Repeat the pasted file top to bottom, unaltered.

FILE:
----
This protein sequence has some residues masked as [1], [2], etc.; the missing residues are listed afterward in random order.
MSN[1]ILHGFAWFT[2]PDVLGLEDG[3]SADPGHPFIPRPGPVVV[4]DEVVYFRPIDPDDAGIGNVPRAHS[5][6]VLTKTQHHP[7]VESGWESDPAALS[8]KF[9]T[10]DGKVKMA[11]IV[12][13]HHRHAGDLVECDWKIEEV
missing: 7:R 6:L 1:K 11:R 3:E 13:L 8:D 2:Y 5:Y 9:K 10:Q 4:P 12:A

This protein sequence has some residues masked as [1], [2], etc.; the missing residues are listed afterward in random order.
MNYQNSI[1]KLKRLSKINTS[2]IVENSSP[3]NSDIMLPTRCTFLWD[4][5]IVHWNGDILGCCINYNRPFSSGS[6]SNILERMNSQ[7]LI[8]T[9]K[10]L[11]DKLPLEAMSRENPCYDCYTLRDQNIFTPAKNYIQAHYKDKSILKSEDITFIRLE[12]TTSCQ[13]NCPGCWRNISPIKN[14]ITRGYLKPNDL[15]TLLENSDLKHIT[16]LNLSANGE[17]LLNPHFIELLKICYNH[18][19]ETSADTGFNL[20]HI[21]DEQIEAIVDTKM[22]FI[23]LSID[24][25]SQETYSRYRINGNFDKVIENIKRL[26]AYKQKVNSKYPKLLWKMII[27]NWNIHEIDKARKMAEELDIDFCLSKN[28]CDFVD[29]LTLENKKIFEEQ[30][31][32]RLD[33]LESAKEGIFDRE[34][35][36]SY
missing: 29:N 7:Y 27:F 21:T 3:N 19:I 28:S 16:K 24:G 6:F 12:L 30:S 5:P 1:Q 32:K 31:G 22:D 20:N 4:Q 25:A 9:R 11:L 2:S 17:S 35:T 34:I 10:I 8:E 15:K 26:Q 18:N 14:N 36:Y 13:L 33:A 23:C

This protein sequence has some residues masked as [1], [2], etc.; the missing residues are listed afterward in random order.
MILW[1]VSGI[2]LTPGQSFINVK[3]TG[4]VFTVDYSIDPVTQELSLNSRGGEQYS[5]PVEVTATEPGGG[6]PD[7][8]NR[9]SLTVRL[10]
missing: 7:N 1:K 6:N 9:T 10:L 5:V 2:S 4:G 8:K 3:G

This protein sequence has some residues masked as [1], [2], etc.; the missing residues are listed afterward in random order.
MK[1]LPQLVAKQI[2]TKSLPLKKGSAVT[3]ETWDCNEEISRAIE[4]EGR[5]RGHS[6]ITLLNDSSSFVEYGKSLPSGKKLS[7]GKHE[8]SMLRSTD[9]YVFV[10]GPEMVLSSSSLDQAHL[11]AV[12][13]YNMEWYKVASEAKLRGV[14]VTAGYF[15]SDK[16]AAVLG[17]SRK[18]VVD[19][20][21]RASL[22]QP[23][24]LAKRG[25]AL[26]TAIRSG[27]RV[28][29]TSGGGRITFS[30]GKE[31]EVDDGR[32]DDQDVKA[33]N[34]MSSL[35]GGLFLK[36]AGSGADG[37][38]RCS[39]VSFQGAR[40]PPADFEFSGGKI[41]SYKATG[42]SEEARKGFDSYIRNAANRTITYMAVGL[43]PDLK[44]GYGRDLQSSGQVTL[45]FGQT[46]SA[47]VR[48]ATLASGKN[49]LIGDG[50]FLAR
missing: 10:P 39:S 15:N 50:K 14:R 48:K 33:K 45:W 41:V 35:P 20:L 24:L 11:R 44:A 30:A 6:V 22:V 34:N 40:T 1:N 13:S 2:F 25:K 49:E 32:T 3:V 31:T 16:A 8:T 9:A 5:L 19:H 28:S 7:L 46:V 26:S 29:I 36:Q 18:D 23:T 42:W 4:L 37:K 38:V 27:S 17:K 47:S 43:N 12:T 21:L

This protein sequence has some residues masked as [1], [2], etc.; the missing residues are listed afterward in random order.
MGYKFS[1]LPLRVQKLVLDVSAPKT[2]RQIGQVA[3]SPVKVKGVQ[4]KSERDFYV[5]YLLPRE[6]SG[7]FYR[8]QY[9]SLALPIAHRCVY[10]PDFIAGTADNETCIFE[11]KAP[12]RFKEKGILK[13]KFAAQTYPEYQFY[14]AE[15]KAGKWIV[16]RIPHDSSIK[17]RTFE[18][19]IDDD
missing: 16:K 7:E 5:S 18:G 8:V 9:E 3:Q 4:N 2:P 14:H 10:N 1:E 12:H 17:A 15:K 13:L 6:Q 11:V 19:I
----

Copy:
This protein sequence has some residues masked as [1], [2], etc.; the missing residues are listed afterward in random order.
MSN[1]ILHGFAWFT[2]PDVLGLEDG[3]SADPGHPFIPRPGPVVV[4]DEVVYFRPIDPDDAGIGNVPRAHS[5][6]VLTKTQHHP[7]VESGWESDPAALS[8]KF[9]T[10]DGKVKMA[11]IV[12][13]HHRHAGDLVECDWKIEEV
missing: 7:R 6:L 1:K 11:R 3:E 13:L 8:D 2:Y 5:Y 9:K 10:Q 4:P 12:A

This protein sequence has some residues masked as [1], [2], etc.; the missing residues are listed afterward in random order.
MNYQNSI[1]KLKRLSKINTS[2]IVENSSP[3]NSDIMLPTRCTFLWD[4][5]IVHWNGDILGCCINYNRPFSSGS[6]SNILERMNSQ[7]LI[8]T[9]K[10]L[11]DKLPLEAMSRENPCYDCYTLRDQNIFTPAKNYIQAHYKDKSILKSEDITFIRLE[12]TTSCQ[13]NCPGCWRNISPIKN[14]ITRGYLKPNDL[15]TLLENSDLKHIT[16]LNLSANGE[17]LLNPHFIELLKICYNH[18][19]ETSADTGFNL[20]HI[21]DEQIEAIVDTKM[22]FI[23]LSID[24][25]SQETYSRYRINGNFDKVIENIKRL[26]AYKQKVNSKYPKLLWKMII[27]NWNIHEIDKARKMAEELDIDFCLSKN[28]CDFVD[29]LTLENKKIFEEQ[30][31][32]RLD[33]LESAKEGIFDRE[34][35][36]SY
missing: 29:N 7:Y 27:F 21:T 3:N 19:I 28:S 16:K 24:G 6:F 12:L 30:S 5:P 1:Q 32:K 31:G 22:D 20:N 4:Q 25:A 9:R 11:L 2:S 17:S 35:T 34:I 10:I 8:E 15:K 26:Q 18:N 14:N 36:Y 13:L 33:A 23:C

This protein sequence has some residues masked as [1], [2], etc.; the missing residues are listed afterward in random order.
MILW[1]VSGI[2]LTPGQSFINVK[3]TG[4]VFTVDYSIDPVTQELSLNSRGGEQYS[5]PVEVTATEPGGG[6]PD[7][8]NR[9]SLTVRL[10]
missing: 7:N 1:K 6:N 9:T 10:L 5:V 2:S 4:G 8:K 3:G

This protein sequence has some residues masked as [1], [2], etc.; the missing residues are listed afterward in random order.
MK[1]LPQLVAKQI[2]TKSLPLKKGSAVT[3]ETWDCNEEISRAIE[4]EGR[5]RGHS[6]ITLLNDSSSFVEYGKSLPSGKKLS[7]GKHE[8]SMLRSTD[9]YVFV[10]GPEMVLSSSSLDQAHL[11]AV[12][13]YNMEWYKVASEAKLRGV[14]VTAGYF[15]SDK[16]AAVLG[17]SRK[18]VVD[19][20][21]RASL[22]QP[23][24]LAKRG[25]AL[26]TAIRSG[27]RV[28][29]TSGGGRITFS[30]GKE[31]EVDDGR[32]DDQDVKA[33]N[34]MSSL[35]GGLFLK[36]AGSGADG[37][38]RCS[39]VSFQGAR[40]PPADFEFSGGKI[41]SYKATG[42]SEEARKGFDSYIRNAANRTITYMAVGL[43]PDLK[44]GYGRDLQSSGQVTL[45]FGQT[46]SA[47]VR[48]ATLASGKN[49]LIGDG[50]FLAR
missing: 10:P 39:S 15:N 50:K 14:R 48:K 33:K 45:W 41:V 35:P 20:L 24:L 11:R 44:A 30:A 6:V 22:V 34:N 40:T 1:N 13:S 2:F 25:K 49:E 32:T 3:V 31:T 16:A 8:T 9:A 5:L 19:H 28:S 7:L 46:V 26:S 29:I 36:Q 18:D 23:T 42:W 4:L 37:K 38:V 27:S 17:K 47:S 43:N 12:T 21:L

This protein sequence has some residues masked as [1], [2], etc.; the missing residues are listed afterward in random order.
MGYKFS[1]LPLRVQKLVLDVSAPKT[2]RQIGQVA[3]SPVKVKGVQ[4]KSERDFYV[5]YLLPRE[6]SG[7]FYR[8]QY[9]SLALPIAHRCVY[10]PDFIAGTADNETCIFE[11]KAP[12]RFKEKGILK[13]KFAAQTYPEYQFY[14]AE[15]KAGKWIV[16]RIPHDSSIK[17]RTFE[18][19]IDDD
missing: 16:K 7:E 5:S 18:G 8:V 9:E 3:Q 4:N 2:P 14:H 10:N 1:E 12:H 17:A 15:K 13:L 6:Q 11:V 19:I